Please provide some theoretical procedure which equates Biot-Savart law with the Maxwell's 4th equation for steady current, which is Ampere's law $$\quad \nabla\times{\bf B} = \mu_0{\bf J}.$$


1 Answer 1


Let me answer the second query.

We know $$\mathbf{ B}=\text{curl}\;\mathbf{ A} $$ where $\bf B$ is the magnetic field & $\bf A$ is vector-potential.

Now, using Maxwell's equation, we get $$\text{curl}\;(\text{curl}\; \mathbf A)= \mu_0 \mathbf J . $$ By cracking a bit-algebra, we get, $$-\frac{\partial^2 A_x}{\partial x^2}-\frac{\partial^2 A_x}{\partial y^2}- \frac{\partial^2 A_x}{\partial z^2} +\frac{\partial}{\partial x}\left(\frac{\partial A_x}{\partial x}+ \frac{\partial A_y}{\partial y}+\frac{\partial A_z}{\partial z}\right)= \mu_0 J_x.$$

Now, for convenience, we take $\text{div}\; \mathbf A= 0\; .$

This makes the above relation looks like $$-\frac{\partial^2 A_x}{\partial x^2}-\frac{\partial^2 A_x}{\partial y^2}- \frac{\partial^2 A_x}{\partial z^2} = \mu_0 J_x\;.$$ The vector potential at $(x_1,y_1,z_1)$ is then given by $$\mathbf A(x_1,y_1,z_1)= \frac{\mu_0}{4\pi}\int \frac{\mathbf{J}(x_2,y_2,z_2)\;\mathrm dv_2}{r_{12}}\;.$$

Now, consider a loop of wire carrying current $I$.

Now, $\mathrm{d} v_2= a\; \mathrm{d} l$ where $\mathrm dl$ is an infinitesimal section of the wire; $\mathbf{J} \; \mathrm{d} v_2= I\; \mathrm{d}\mathbf{l} .$

Therefore our vector-potential for the thin-wire carrying steady current is given by $$\mathbf A= \frac{\mu_0 I}{4\pi}\int \frac{\mathrm d\mathbf l}{r_{12}}.$$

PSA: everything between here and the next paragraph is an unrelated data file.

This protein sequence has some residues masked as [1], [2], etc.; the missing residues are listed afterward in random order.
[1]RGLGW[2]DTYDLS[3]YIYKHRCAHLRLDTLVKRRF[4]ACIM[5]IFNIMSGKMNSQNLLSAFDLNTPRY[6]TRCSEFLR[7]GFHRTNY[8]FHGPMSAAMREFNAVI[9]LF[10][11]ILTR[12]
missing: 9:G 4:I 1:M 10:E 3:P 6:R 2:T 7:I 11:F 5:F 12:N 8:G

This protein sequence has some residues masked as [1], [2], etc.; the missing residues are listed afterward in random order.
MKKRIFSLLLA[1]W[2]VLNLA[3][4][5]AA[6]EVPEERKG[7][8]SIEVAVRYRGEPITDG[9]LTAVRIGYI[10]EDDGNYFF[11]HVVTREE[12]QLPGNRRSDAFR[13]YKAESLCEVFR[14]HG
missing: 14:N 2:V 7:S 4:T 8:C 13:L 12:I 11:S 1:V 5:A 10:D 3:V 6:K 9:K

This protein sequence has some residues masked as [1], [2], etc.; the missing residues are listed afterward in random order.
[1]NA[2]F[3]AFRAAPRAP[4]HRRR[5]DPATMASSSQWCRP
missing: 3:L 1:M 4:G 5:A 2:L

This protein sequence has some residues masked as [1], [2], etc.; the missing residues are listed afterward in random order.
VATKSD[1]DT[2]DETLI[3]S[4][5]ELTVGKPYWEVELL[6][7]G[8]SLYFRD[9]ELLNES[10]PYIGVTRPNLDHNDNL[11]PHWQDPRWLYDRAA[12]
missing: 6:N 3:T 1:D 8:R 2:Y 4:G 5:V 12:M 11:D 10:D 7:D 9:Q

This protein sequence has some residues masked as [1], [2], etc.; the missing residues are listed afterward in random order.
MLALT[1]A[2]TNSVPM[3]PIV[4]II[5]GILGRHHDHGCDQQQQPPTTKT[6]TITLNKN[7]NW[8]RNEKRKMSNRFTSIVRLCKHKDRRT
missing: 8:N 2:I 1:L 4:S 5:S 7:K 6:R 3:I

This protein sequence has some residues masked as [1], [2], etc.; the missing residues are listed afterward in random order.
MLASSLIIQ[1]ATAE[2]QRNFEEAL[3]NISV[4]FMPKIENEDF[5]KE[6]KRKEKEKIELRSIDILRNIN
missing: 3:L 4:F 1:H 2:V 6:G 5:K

Let us focus on that section of wire which happens to let the current in the $\hat{\mathbf x}$ direction & is located at the origin of our frame.

Then at a certain point $(x,y)$ in $xy$ plane, contribution to the vector-potential from the infinitesimal wire-section at the origin is given by $$\mathrm{d}\mathbf A= \hat{\mathbf x} \;\frac{\mu_0 I}{4\pi} \frac{\mathrm{d}\mathbf l}{\sqrt{x^2 + y^2}} \;.$$

Since, $\mathbf A$ is in $xy$ plane, its curl must point in the $\hat{\mathbf z}$ direction. therefore, \begin{align}\mathrm{d}\mathbf B &= \text{curl}\;\mathrm{d}\mathbf A\\& =\hat{\mathbf z}\left(-\frac{\partial A_x}{\partial y}\right)\\ &= \hat{\mathbf z}\;\frac{\mu_0 I}{4\pi} \frac{ \mathrm{d} l\; y}{(x^2 + y^2)^{3/2}}\\ &= \hat{\mathbf z}\;\frac{\mu_0 I}{4\pi} \frac{\mathrm{d}l\; \sin\varphi}{r^2}\;. \end{align}

Now, that being deduced, we can say that this would be valid for any general coordinate system; all that matters is the relative orientation of the element $d\mathbf l$, radius vector $\bf r$ from the element to the concerned point.

The contribution to the magnetic field from any element of wire can be taken to be a vector perpendicular to the plane containing $\mathrm{d} \mathbf l$ & $\bf r$ & the angle between them namely $\varphi\; .$

This can be compactly written as $${\mathrm{d}\mathbf B= \frac{\mu_0}{4\pi} \frac{I\; \mathrm{d}\mathbf l \times \hat{ \mathbf r}}{r^2}}\; .$$ And this is Biot-Savart Law, which you wanted.

  • $\begingroup$ Can Mr. Downvoter please tell me how can I please him? For I'm not an AI that can decipher the reason for the discontentment. $\endgroup$
    – user36790
    Mar 3, 2016 at 12:35

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